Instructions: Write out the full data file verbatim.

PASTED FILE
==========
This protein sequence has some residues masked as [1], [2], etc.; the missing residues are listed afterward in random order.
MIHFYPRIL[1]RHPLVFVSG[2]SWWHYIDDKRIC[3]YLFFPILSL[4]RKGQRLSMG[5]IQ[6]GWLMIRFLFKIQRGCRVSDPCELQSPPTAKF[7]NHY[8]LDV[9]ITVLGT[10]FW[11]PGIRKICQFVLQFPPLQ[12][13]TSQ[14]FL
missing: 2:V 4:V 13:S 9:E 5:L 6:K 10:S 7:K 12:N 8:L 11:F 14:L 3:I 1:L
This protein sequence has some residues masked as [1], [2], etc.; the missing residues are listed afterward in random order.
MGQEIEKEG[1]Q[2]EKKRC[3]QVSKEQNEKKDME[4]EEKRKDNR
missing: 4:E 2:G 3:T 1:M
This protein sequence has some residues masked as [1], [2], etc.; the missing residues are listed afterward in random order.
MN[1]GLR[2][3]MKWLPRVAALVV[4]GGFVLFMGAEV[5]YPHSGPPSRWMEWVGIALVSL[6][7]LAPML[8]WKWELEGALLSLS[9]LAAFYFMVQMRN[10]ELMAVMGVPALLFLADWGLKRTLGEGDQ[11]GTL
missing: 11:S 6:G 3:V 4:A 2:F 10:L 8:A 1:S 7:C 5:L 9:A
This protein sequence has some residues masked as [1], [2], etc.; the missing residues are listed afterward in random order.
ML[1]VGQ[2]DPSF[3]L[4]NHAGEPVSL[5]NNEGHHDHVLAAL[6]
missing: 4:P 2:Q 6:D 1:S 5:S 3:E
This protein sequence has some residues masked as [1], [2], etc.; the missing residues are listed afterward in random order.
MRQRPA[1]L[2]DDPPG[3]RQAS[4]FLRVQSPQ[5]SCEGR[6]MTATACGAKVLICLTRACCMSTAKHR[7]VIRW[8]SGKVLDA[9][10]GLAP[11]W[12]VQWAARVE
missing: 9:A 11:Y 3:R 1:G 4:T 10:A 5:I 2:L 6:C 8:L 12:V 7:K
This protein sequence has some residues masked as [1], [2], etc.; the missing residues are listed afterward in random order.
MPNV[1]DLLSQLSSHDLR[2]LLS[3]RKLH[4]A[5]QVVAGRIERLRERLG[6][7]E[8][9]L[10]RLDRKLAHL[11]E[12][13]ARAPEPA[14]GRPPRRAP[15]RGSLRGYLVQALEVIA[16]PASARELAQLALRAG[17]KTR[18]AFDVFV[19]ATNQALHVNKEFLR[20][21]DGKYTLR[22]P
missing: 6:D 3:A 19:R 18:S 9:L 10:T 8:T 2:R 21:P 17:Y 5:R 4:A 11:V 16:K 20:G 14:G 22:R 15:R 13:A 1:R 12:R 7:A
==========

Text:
This protein sequence has some residues masked as [1], [2], etc.; the missing residues are listed afterward in random order.
MIHFYPRIL[1]RHPLVFVSG[2]SWWHYIDDKRIC[3]YLFFPILSL[4]RKGQRLSMG[5]IQ[6]GWLMIRFLFKIQRGCRVSDPCELQSPPTAKF[7]NHY[8]LDV[9]ITVLGT[10]FW[11]PGIRKICQFVLQFPPLQ[12][13]TSQ[14]FL
missing: 2:V 4:V 13:S 9:E 5:L 6:K 10:S 7:K 12:N 8:L 11:F 14:L 3:I 1:L
This protein sequence has some residues masked as [1], [2], etc.; the missing residues are listed afterward in random order.
MGQEIEKEG[1]Q[2]EKKRC[3]QVSKEQNEKKDME[4]EEKRKDNR
missing: 4:E 2:G 3:T 1:M
This protein sequence has some residues masked as [1], [2], etc.; the missing residues are listed afterward in random order.
MN[1]GLR[2][3]MKWLPRVAALVV[4]GGFVLFMGAEV[5]YPHSGPPSRWMEWVGIALVSL[6][7]LAPML[8]WKWELEGALLSLS[9]LAAFYFMVQMRN[10]ELMAVMGVPALLFLADWGLKRTLGEGDQ[11]GTL
missing: 11:S 6:G 3:V 4:A 2:F 10:L 8:A 1:S 7:C 5:L 9:A
This protein sequence has some residues masked as [1], [2], etc.; the missing residues are listed afterward in random order.
ML[1]VGQ[2]DPSF[3]L[4]NHAGEPVSL[5]NNEGHHDHVLAAL[6]
missing: 4:P 2:Q 6:D 1:S 5:S 3:E
This protein sequence has some residues masked as [1], [2], etc.; the missing residues are listed afterward in random order.
MRQRPA[1]L[2]DDPPG[3]RQAS[4]FLRVQSPQ[5]SCEGR[6]MTATACGAKVLICLTRACCMSTAKHR[7]VIRW[8]SGKVLDA[9][10]GLAP[11]W[12]VQWAARVE
missing: 9:A 11:Y 3:R 1:G 4:T 10:A 5:I 2:L 6:C 8:L 12:V 7:K
This protein sequence has some residues masked as [1], [2], etc.; the missing residues are listed afterward in random order.
MPNV[1]DLLSQLSSHDLR[2]LLS[3]RKLH[4]A[5]QVVAGRIERLRERLG[6][7]E[8][9]L[10]RLDRKLAHL[11]E[12][13]ARAPEPA[14]GRPPRRAP[15]RGSLRGYLVQALEVIA[16]PASARELAQLALRAG[17]KTR[18]AFDVFV[19]ATNQALHVNKEFLR[20][21]DGKYTLR[22]P
missing: 6:D 3:A 19:R 18:S 9:L 10:T 8:T 2:R 21:P 17:Y 5:R 4:A 11:V 16:K 20:G 14:G 22:R 15:R 13:A 1:R 12:R 7:A